It's easy to see why the group promised to return. A roasted corn chowder is restrained and beautiful; whole kernels mingle with potatoes and are layered with bacon. White wine and flat-leaf parsley offer acid and herbs. Tomato focaccia serves for dipping, paired with a savory eggplant purée. Sindaco at Sea does similar soup variations paired with flavored focaccia, each of which is lovely but doesn't quite work together, like a black-and-blue outfit. That the strengths of Sindaco are signatures here is no surprise, as the pair shaped each other's palates as they grew into the business.

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13 comments
Prudence
Prudence

Tadical feminist chic is such a turnoff. When people concentrate on their performance rather than whining for special treatment the world will be a better place. Who get lambasted more than Caucasian, heterosexual working men who support their families, church and community?

Jacquie
Jacquie

Thank you Sunfish Grill for providing an intimate atmosphere where my husband and I could dine at leisure and really enjoy your wonderful cuisine.

ErinHilburn
ErinHilburn

I'm disappointed the bulk of this article concentrated on the fact that DiBattista is a woman, and contained just a few short paragraphs about the actual food served at the restaurant. I think most people that are entrenched in dining culture are familiar with the fact that the restaurant industry is a boy's club. Many of the points you made concerning gender bias have been rehashed in articles time and again. I recognize the importance of highlighting the background of the establishment, but I think focusing most of the review on gender and her relationship/former business partnership does a disservice to diners that are curious about the food and the evolution of the restaurant. Just my two cents. 

Melissamccart
Melissamccart

Point taken. Thank you for saying something. 

Jamie
Jamie

In this case, you happen to be wrong, because the story of the restaurant is the story. Of course McCart's gibberish here misses the mark as usual. Why write your women get no respect article about someone that isn't even a chef? Why parrot the complaints of someone who only has a restaurant because she finagled it in a divorce? Why not save it for someone who is actually skilled, so that your point might have some foundation?

Erica has had to work harder because she has no skills and she wants to pretend she's a chef rather than hiring a real chef. A gender bias claim would imply that she's as good as some man that is getting preferential treatment; and the truth is that she's not a better anything than anyone male or female.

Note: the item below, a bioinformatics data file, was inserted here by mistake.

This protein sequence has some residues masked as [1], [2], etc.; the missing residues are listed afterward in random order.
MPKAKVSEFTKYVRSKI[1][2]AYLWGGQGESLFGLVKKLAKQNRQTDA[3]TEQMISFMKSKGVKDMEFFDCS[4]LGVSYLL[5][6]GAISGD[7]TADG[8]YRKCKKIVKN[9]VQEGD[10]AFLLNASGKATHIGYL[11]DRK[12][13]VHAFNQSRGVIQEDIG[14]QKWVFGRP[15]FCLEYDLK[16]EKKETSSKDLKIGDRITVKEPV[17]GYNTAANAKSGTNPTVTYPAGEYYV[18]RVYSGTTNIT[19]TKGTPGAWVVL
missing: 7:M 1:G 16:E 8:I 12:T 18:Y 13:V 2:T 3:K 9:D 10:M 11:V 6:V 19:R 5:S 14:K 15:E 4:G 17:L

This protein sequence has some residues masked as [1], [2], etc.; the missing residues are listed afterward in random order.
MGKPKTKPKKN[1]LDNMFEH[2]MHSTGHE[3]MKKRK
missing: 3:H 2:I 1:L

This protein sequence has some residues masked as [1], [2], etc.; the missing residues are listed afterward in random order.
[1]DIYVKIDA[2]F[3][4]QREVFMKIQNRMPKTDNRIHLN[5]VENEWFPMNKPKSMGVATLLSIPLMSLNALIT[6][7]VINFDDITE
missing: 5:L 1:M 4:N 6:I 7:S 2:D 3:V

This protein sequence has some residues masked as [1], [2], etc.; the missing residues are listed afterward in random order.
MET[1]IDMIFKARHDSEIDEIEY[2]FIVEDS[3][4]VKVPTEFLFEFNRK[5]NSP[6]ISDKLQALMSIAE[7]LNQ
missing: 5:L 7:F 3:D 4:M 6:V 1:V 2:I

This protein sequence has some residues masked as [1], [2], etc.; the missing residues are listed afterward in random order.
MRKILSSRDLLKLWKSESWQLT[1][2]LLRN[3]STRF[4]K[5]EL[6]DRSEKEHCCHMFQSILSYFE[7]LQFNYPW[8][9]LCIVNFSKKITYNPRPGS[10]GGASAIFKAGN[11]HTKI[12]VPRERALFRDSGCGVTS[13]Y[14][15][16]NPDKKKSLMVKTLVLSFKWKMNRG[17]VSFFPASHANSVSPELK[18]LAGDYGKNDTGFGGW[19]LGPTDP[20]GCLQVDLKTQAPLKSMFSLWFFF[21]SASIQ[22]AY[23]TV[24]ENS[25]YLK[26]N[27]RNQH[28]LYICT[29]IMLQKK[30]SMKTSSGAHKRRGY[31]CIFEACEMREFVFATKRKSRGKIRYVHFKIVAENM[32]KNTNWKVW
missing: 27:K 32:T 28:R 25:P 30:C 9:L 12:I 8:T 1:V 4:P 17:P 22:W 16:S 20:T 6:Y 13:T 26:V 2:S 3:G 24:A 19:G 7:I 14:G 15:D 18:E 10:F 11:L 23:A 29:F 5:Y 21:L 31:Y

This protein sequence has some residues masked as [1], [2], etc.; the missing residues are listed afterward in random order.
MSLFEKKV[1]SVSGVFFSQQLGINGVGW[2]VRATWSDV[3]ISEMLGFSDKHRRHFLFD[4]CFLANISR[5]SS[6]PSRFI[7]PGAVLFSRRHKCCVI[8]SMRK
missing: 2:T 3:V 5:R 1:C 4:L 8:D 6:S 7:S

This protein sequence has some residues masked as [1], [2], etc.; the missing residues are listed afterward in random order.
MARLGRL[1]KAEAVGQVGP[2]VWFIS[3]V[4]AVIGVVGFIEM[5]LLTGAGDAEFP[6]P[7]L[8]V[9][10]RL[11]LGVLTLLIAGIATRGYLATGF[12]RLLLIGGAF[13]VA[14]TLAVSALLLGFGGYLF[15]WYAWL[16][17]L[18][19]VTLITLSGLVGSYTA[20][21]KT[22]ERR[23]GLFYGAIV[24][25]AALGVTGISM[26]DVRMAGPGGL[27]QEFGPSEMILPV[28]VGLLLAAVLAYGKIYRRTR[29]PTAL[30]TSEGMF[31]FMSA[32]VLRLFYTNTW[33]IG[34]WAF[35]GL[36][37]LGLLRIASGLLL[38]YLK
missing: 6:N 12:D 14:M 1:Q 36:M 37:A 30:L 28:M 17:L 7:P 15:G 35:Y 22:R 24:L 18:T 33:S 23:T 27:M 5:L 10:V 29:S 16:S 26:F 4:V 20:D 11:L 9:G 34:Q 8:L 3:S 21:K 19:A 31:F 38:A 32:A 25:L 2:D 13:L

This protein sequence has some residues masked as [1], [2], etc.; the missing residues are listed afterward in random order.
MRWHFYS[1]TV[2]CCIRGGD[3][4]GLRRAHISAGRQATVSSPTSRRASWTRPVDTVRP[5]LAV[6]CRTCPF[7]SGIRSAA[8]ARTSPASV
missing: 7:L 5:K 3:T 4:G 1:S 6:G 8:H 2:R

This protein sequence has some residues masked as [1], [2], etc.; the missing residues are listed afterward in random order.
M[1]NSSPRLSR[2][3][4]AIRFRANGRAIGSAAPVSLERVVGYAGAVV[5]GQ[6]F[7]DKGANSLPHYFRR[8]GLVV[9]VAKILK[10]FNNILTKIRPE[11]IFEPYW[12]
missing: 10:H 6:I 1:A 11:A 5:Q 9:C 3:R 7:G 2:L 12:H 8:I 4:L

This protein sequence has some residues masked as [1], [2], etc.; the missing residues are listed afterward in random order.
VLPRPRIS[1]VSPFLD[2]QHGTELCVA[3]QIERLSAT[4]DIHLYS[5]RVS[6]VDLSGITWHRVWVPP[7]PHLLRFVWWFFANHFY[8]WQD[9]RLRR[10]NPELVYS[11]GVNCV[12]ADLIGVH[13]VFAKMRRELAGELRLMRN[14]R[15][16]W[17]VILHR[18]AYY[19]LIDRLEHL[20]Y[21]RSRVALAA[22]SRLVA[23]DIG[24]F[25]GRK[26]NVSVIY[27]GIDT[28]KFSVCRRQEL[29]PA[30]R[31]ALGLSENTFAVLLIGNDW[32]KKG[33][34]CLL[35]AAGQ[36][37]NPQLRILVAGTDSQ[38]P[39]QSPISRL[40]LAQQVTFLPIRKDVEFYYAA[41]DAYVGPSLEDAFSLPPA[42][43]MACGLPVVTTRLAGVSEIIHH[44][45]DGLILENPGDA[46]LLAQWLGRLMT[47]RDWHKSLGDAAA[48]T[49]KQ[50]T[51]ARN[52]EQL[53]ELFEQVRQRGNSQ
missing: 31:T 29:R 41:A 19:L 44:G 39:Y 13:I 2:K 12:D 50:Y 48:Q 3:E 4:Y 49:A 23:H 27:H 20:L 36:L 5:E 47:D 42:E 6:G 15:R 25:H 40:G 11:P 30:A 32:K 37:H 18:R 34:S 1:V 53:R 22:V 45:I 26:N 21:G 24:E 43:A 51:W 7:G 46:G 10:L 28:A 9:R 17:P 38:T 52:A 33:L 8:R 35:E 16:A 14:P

Indigo1950
Indigo1950

It was nice to read your review of this fine restaurant. the menu delights me, and I have never been disapointed. I'm not sure if your aware of it,  but the restaurant isn't in Wilton Manor and the decor dated? This is one of the most relaxed atmospheres you'll ever experience.My hat goes off to Erica and Bill, they perform magnificantly every night.

Mike Fruchter
Mike Fruchter

We really appreciated Sunfish Grill's attentive service and our meal was so fresh and served promptly.

Lisa Rab
Lisa Rab

It's disturbing to see so few women in charge of restaurants. Can the women at the top, like Bernstein, help change the culture on the line so it's more welcoming to newcomers? Can she be the Tina Fey of chefs?

Melissamccart
Melissamccart

Is there a Tina Fey of chefs? I must know her.

Maddie
Maddie

Dated?  I love that dining room - we are regulars at the Sunfish Grill and short of having the Chefs cook in my kitchen, there is no other place that I feel so relaxed.  Servers never rush me, food is always delicious and I will be back again this week - and they gave me a rose as I left!

Bob
Bob

Just had dinner with my wife and two dear friends at the Sunfish Grill.  I loved the atmosphere and the food.  Was my first time at this location and I thought the food was better than ever.  Chef Erika was kind enough to send out a dessert for our celebration and we look forward to going back - especially for some more Cobbler!

Robert
Robert

really...this place once was one of the best ...now just a faded memory...change your name...lamented on women's issues ...if the food was better and the place not cheap looking maybe it could hold the superior experience that it once was...

Sindyfl77
Sindyfl77

Robert u are so right. You can't replace a Michelin trained chef with a chef who claims he was head of a kitchen at 18 years old and expect things to be the same.A faded memory you got that right.The review seemed more like a plug for her ex-husband. Good for him.